Categories
12. Misconduct

Smith v. DoC, MESC – 12.150

Smith v. DoC, MESC
Digest No. 12.150

Section 421.29(1)(b)

Cite as: Smith v Dep’t of Corrections, unpublished opinion of the Kent Circuit Court, issued April 1, 1996 (Docket No. 95-1797-AE).

Appeal pending: No
Claimant: Wayne E. Smith
Employer: Michigan Department of Corrections
Docket no.: 95-1797-AE
Date of decision: April 1, 1996

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HOLDING: The claimant’s sleeping on the job and insubordination, by themselves, given the claimant’s position as a prison guard, are enough evidence to support a finding of misconduct disqualifying the claimant from benefits.

FACTS: The claimant worked for the employer as a prison guard. The claimant had a history of disciplinary counseling under the employer’s progressive disciplinary policy. The claimant was eventually discharged based on two instances of alleged misconduct, which included sleeping on the job and an incident of insubordination of a supervisor that involved the slamming of a door. The claimant was later reinstated.

DECISION: The circuit court affirmed the Board of Review’s decisions, which found the claimant to be disqualified for benefits due to misconduct under Section 29(1)(b) of the MES Act and Carter v MESC, 364 Mich 538 (1961).

RATIONALE: Sleeping on the job does not always constitute misconduct in some employment environments. However, the circuit court stated that the claimant’s position as a prison guard charged with supervising a large number of prisoners put him in a position of “unusual responsibility.” See Bell v. Employment Security Comm 359 Mich 649 (1960) (a fireman in a boiler room was deemed to have a position of unusual responsibility and his sleeping on the job constituted disqualifying misconduct). Given the nature of the claimant’s responsibility, his sleeping on the job and insubordination by themselves constituted disqualifying misconduct. Further, the claimant did not fall under the conditional language of Section 29(1)(b) that provided an employee whose discharge was later reduced is not disqualified for benefits, as that conditional language only applied to discharges for intoxication and not general misconduct.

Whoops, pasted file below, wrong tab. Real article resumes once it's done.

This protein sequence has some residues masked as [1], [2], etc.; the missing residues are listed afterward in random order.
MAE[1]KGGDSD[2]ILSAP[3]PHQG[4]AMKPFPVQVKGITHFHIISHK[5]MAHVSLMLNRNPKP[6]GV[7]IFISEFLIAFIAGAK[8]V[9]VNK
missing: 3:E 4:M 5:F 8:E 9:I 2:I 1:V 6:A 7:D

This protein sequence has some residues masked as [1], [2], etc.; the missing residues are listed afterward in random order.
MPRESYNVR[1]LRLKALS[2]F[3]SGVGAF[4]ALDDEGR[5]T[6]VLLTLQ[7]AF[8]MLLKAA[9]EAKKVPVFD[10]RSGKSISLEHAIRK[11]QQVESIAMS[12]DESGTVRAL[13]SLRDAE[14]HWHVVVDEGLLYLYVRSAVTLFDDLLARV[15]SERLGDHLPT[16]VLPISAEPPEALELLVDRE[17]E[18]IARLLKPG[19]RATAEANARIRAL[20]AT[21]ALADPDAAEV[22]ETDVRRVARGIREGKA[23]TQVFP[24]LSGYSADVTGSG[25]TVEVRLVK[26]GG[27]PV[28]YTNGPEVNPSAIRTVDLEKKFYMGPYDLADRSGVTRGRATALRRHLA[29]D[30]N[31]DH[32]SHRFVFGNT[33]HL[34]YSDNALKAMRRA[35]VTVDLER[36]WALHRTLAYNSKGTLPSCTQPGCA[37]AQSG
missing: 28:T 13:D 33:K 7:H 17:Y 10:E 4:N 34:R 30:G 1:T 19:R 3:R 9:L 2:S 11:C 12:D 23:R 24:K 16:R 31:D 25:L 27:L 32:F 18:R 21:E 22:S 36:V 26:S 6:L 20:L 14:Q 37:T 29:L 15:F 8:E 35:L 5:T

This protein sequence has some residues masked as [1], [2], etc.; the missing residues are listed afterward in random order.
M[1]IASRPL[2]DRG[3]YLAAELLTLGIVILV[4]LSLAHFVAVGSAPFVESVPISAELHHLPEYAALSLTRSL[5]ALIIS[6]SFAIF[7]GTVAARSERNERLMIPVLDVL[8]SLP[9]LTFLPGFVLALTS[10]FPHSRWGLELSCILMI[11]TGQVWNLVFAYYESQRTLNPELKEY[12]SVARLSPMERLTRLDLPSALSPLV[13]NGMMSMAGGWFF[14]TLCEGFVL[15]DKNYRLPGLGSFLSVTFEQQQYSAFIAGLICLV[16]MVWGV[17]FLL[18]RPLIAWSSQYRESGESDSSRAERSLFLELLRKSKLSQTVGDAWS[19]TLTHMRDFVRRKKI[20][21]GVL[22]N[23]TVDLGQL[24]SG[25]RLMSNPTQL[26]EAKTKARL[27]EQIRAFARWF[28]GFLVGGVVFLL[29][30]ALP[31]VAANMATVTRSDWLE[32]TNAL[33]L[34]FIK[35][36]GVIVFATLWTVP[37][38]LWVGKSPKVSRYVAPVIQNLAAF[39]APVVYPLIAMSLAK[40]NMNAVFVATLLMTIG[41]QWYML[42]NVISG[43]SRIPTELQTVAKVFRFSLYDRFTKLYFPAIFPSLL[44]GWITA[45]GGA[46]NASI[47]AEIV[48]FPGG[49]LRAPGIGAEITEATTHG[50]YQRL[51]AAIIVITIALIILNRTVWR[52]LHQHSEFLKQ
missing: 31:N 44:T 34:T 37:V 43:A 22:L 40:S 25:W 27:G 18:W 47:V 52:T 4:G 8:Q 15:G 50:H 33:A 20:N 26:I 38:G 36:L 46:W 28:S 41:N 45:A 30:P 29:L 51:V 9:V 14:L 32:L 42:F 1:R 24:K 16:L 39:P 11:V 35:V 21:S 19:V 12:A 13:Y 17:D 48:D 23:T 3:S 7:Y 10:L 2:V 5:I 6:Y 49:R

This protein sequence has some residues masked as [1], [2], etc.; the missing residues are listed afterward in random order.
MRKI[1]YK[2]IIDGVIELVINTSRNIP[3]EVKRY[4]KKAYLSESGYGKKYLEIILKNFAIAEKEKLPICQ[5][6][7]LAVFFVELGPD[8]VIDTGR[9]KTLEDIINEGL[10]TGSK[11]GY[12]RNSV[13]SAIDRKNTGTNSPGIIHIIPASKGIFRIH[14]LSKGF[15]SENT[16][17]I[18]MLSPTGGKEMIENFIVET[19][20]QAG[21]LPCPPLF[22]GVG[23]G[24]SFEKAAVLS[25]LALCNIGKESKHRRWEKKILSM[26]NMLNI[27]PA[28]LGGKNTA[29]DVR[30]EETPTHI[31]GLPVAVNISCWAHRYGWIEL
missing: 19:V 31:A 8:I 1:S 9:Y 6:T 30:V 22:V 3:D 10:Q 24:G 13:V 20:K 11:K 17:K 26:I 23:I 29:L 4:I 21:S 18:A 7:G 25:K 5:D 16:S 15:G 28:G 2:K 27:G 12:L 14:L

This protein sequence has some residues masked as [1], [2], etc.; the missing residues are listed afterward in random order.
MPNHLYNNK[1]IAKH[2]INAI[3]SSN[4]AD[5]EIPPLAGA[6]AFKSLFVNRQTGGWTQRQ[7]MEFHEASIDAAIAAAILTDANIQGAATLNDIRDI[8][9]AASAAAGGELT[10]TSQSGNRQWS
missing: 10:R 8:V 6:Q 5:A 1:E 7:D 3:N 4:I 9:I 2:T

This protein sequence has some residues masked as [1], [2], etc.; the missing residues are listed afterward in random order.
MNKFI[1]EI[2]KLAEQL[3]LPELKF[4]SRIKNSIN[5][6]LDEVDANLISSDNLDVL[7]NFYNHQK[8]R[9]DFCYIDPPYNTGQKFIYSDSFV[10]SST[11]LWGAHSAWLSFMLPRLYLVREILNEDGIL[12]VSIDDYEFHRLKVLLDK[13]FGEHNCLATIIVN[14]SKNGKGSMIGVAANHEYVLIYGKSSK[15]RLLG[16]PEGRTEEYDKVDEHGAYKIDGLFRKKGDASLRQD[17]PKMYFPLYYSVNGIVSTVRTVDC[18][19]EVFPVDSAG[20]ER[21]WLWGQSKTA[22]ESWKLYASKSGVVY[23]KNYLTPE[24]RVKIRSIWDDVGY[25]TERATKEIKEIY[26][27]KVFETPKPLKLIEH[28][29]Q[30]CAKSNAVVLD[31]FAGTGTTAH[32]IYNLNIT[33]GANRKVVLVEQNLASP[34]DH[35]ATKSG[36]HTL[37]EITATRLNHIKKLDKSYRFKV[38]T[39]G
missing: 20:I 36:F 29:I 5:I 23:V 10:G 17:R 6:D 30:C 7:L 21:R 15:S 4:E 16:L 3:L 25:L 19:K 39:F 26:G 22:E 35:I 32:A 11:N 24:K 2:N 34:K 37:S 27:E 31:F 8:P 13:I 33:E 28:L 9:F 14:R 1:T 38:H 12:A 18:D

Digest Author: Adam Kleven, Michigan Law, Class of 2018
Digest Updated: 1/6/2016

Categories
12. Misconduct

Carter v MESC – 12.01

Carter v MESC
Digest no. 12.01

Section 29(1)(b)

Cite as: Carter v MESC, 364 Mich 538 (1961).

Appeal Pending: No
Claimant: Arthur Carter
Employer: Detroit Lead Corporation
Docket no.: B59 2711 23422
Date of decision: November 30, 1961

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SUPREME COURT HOLDING: “[T]he employee’s refusal to carry out a foreman’s order, and his subsequent threat to punch the foreman in the nose” is misconduct.

FACTS: Claimant was employed by the Detroit Lead Corporation. He was assigned to operate a furnace. The claimant refused to obey an order of his foreman to shovel a pile of lead dust (dross) into the furnace and further, threatened to punch the foreman in the nose if the foreman shoveled the dross into the furnace.

DECISION: The claimant is disqualified for misconduct.

RATIONALE: The Court adopted the definition of misconduct set forth in Boynton Cab Company v Neubeck, 237 Wis 249 (1941): “[T]he term ‘misconduct’ … is limited to conduct evincing such wilful or wanton disregard of an employer’s interests as is found in deliberate violations or disregard of standards of behavior which the employer has the right to expect of his employee, or in carelessness or negligence of such degree or recurrence as to manifest equal culpability, wrongful intent or evil design, or to show an intentional and substantial disregard of the employer’s interests or of the employee’s duties and obligations to his employer. On the other hand mere inefficiency, unsatisfactory conduct, failure in good performance as the result of inability or incapacity, inadvertencies or ordinary negligence in isolated instances, or good-faith errors in judgment or discretion are not to be deemed ‘misconduct’ within the meaning of the statute.”

“[A] refusal of an employee to carry out a reasonable order of his foreman, coupled with a threat to punch him in the nose when the foreman offered to do the work himself, is misconduct within the meaning of the statute. Such a response is both a wilful disregard of the employer’s interests and a deliberate violation of standards of behavior which an employer has a right to expect of his employee.”

Digest Author:  Board of Review (original digest here)
Digest Updated: 11/90